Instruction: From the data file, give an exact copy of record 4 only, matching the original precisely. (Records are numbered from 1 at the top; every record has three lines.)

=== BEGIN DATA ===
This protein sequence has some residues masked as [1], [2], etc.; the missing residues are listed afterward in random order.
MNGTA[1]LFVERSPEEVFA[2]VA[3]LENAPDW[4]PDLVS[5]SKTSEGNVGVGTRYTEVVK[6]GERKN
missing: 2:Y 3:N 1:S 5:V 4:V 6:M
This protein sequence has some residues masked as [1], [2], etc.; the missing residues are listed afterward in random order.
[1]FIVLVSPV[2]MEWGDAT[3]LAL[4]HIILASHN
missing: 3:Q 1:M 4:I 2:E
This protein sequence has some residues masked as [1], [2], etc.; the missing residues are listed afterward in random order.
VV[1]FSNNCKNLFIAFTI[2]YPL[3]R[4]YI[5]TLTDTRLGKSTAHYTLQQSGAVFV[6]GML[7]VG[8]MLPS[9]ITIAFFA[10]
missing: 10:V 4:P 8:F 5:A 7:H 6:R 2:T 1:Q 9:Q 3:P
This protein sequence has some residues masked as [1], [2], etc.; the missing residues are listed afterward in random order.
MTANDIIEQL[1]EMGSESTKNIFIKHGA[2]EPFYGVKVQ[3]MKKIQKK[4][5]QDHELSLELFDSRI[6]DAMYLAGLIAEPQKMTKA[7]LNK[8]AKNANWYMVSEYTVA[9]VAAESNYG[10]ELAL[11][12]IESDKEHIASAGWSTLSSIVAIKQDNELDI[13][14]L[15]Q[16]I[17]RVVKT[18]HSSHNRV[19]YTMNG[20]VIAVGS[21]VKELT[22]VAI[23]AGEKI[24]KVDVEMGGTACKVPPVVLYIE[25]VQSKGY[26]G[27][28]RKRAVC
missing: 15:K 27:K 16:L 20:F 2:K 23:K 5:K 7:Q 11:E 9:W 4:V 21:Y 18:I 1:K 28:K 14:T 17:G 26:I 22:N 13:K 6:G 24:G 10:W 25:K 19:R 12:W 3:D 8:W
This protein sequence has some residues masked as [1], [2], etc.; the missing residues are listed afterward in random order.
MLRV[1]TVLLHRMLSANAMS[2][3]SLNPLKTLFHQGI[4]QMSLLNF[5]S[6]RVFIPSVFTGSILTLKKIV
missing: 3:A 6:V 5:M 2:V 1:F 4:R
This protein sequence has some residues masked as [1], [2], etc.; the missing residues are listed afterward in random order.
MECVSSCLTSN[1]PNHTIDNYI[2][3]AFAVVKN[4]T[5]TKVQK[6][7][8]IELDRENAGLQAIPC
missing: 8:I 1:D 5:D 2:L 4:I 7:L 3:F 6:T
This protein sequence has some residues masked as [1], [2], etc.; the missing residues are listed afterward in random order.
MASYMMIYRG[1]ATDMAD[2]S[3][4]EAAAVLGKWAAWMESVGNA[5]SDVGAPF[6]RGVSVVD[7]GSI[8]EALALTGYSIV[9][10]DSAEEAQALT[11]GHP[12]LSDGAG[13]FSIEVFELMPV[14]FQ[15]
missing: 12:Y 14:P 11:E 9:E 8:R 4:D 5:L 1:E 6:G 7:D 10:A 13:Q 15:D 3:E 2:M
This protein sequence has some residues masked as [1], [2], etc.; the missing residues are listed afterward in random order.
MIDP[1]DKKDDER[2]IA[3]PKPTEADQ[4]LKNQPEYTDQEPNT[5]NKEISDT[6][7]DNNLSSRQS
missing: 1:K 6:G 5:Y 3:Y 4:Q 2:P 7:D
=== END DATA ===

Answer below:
This protein sequence has some residues masked as [1], [2], etc.; the missing residues are listed afterward in random order.
MTANDIIEQL[1]EMGSESTKNIFIKHGA[2]EPFYGVKVQ[3]MKKIQKK[4][5]QDHELSLELFDSRI[6]DAMYLAGLIAEPQKMTKA[7]LNK[8]AKNANWYMVSEYTVA[9]VAAESNYG[10]ELAL[11][12]IESDKEHIASAGWSTLSSIVAIKQDNELDI[13][14]L[15]Q[16]I[17]RVVKT[18]HSSHNRV[19]YTMNG[20]VIAVGS[21]VKELT[22]VAI[23]AGEKI[24]KVDVEMGGTACKVPPVVLYIE[25]VQSKGY[26]G[27][28]RKRAVC
missing: 15:K 27:K 16:L 20:F 2:K 23:K 5:K 7:Q 11:E 9:W 4:V 21:Y 18:I 1:K 28:K 14:T 17:G 26:I 22:N 13:K 6:G 24:G 10:W 25:K 19:R 12:W 3:D 8:W